Cis-element conservation and divergence in plant reproductive development (CISCODE)

Lead Research Organisation: John Innes Centre
Department Name: Contracts Office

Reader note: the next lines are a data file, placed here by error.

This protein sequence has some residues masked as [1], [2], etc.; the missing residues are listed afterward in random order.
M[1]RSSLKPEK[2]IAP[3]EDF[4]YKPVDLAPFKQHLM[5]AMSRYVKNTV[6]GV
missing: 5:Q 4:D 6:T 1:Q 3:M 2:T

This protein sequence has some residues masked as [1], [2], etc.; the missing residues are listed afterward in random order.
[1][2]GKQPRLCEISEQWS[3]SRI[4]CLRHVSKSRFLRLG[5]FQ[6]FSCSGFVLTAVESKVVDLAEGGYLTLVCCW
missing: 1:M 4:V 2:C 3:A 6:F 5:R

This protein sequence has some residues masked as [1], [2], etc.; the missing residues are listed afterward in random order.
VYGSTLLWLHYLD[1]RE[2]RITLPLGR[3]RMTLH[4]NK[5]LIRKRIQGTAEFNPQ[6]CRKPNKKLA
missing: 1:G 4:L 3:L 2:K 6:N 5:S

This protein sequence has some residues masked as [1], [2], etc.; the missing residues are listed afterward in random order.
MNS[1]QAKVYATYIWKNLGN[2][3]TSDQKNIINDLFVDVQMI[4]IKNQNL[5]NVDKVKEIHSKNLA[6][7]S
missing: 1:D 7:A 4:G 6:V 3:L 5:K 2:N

Changes in the regulatory sequences of key genes are believed to have played a major role in creating phenotypic variation during evolution and in plant domestication. We aim to understand how networks of transcription factors and their target sequences control flower and fruit development, how these networks vary between species, and explore these variations for practical use. We will focus on a key set of regulatory genes, originally identified in Arabidopsis. These include WUSCHEL (WUS), which is required for meristem maintenance. During floral organogenesis, WUS is repressed through the action of AGAMOUS (AG) and SEEDSTICK (STK). AG goes on to direct stamen and carpel development, while STK guides ovule development. Under the control of AG, a further set of genes controls cell differentiation within the carpels, including the development of the dehiscence zone in Arabidopsis and in rapeseed. This network includes SHATTERPROOF (SHP), FRUITFUL (FUL), JAGGED (JAG) and REPLUMLESS (RPL). To identify conserved and divergent aspects of the regulatory networks involving these genes, we will use a comparative genomics approach including Arabidopsis, rice, tomato, Antirrhinum, oilseed rape and Capsella. We will identify target genes using a combination of transcriptional profiling and chromatin Immunoprecipitation-CHIP. We will then identify relevant cis-elements by in silico searches in co-regulated genes or based on sequence conservation (phylogenetic footprinting and shadowing). Functional relevance will be tested in vitro (EMSA, DNase I footprinting assays) and in vivo using reporter gene assays. Modifying these cis-elements and comparing transcriptional activity across species using transient assays and stable transformants will reveal the conservation of the cis-regulatory code. Based on the results, we will use TILLING to screen for cis-regulatory mutations that may alter rapeseed fruit development and reduce seed loss due to premature opening of the fruit.


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